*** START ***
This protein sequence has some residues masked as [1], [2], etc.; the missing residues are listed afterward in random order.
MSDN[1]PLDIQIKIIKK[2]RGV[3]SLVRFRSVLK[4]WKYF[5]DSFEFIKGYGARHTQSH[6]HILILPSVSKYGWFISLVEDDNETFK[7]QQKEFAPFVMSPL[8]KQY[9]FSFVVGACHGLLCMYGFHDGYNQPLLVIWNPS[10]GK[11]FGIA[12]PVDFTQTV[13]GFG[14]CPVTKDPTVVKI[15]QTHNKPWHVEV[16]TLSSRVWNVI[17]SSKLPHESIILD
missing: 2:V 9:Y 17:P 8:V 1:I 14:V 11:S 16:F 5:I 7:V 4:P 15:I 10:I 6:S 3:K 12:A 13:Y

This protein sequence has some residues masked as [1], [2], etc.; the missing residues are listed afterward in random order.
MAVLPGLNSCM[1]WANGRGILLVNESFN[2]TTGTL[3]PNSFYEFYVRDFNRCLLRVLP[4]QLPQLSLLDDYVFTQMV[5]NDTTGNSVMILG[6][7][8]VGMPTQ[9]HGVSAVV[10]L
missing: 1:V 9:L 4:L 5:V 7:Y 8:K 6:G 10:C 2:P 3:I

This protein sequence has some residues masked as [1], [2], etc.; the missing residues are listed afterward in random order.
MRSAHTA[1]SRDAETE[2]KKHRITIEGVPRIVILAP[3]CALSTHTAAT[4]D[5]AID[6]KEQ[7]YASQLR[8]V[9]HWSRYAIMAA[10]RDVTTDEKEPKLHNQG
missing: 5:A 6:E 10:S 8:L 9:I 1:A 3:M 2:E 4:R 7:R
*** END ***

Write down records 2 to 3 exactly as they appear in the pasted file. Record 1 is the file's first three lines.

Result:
This protein sequence has some residues masked as [1], [2], etc.; the missing residues are listed afterward in random order.
MAVLPGLNSCM[1]WANGRGILLVNESFN[2]TTGTL[3]PNSFYEFYVRDFNRCLLRVLP[4]QLPQLSLLDDYVFTQMV[5]NDTTGNSVMILG[6][7][8]VGMPTQ[9]HGVSAVV[10]L
missing: 1:V 9:L 4:L 5:V 7:Y 8:K 6:G 10:C 2:P 3:I

This protein sequence has some residues masked as [1], [2], etc.; the missing residues are listed afterward in random order.
MRSAHTA[1]SRDAETE[2]KKHRITIEGVPRIVILAP[3]CALSTHTAAT[4]D[5]AID[6]KEQ[7]YASQLR[8]V[9]HWSRYAIMAA[10]RDVTTDEKEPKLHNQG
missing: 5:A 6:E 10:S 8:L 9:I 1:A 3:M 2:E 4:R 7:R